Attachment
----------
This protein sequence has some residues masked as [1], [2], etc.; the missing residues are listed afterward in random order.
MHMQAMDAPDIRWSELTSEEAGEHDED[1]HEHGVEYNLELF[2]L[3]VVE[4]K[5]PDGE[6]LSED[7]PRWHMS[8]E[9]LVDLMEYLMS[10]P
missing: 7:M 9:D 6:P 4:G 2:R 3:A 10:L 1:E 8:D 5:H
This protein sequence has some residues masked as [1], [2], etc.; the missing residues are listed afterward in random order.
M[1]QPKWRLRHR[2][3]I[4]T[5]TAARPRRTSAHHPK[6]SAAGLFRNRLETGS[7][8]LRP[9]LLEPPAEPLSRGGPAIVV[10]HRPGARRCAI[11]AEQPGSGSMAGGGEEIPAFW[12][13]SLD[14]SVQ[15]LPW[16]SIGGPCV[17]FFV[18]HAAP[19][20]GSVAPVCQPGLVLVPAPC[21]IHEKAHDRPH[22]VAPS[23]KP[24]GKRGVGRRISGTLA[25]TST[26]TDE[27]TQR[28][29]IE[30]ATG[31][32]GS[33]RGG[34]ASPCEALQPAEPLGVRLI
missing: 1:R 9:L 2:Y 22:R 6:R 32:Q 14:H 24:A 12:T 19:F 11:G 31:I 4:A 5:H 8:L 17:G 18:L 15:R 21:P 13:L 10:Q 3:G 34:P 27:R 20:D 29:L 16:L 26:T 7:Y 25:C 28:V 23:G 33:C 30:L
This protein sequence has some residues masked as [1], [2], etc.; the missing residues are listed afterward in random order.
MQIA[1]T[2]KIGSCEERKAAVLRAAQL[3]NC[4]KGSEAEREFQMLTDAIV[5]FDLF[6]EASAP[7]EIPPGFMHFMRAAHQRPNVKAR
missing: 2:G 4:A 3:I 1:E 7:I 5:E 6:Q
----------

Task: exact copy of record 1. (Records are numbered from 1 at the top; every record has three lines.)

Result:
This protein sequence has some residues masked as [1], [2], etc.; the missing residues are listed afterward in random order.
MHMQAMDAPDIRWSELTSEEAGEHDED[1]HEHGVEYNLELF[2]L[3]VVE[4]K[5]PDGE[6]LSED[7]PRWHMS[8]E[9]LVDLMEYLMS[10]P
missing: 7:M 9:D 6:P 4:G 2:R 3:A 10:L 1:E 8:D 5:H